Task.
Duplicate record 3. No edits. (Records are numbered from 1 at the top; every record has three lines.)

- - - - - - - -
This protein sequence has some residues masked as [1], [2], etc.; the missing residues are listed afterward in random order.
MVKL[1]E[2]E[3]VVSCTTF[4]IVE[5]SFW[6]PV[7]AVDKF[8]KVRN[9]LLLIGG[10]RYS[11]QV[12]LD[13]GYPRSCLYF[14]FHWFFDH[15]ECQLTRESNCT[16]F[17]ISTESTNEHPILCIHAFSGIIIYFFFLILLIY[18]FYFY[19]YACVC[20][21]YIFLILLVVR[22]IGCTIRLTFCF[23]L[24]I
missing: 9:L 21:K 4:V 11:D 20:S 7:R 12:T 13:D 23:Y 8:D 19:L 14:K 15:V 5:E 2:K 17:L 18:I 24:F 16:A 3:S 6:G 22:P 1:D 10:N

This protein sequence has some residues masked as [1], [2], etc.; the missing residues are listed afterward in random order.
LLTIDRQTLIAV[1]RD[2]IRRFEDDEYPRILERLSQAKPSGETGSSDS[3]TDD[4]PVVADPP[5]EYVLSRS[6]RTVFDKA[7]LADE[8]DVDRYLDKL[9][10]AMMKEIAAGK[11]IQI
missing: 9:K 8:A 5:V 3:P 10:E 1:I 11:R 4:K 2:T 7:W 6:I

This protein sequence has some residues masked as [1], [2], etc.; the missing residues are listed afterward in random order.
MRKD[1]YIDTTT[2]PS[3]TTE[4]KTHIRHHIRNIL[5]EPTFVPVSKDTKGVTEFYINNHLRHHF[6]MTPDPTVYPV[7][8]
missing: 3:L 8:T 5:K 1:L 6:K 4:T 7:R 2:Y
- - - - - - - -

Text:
This protein sequence has some residues masked as [1], [2], etc.; the missing residues are listed afterward in random order.
MRKD[1]YIDTTT[2]PS[3]TTE[4]KTHIRHHIRNIL[5]EPTFVPVSKDTKGVTEFYINNHLRHHF[6]MTPDPTVYPV[7][8]
missing: 3:L 8:T 5:K 1:L 6:K 4:T 7:R 2:Y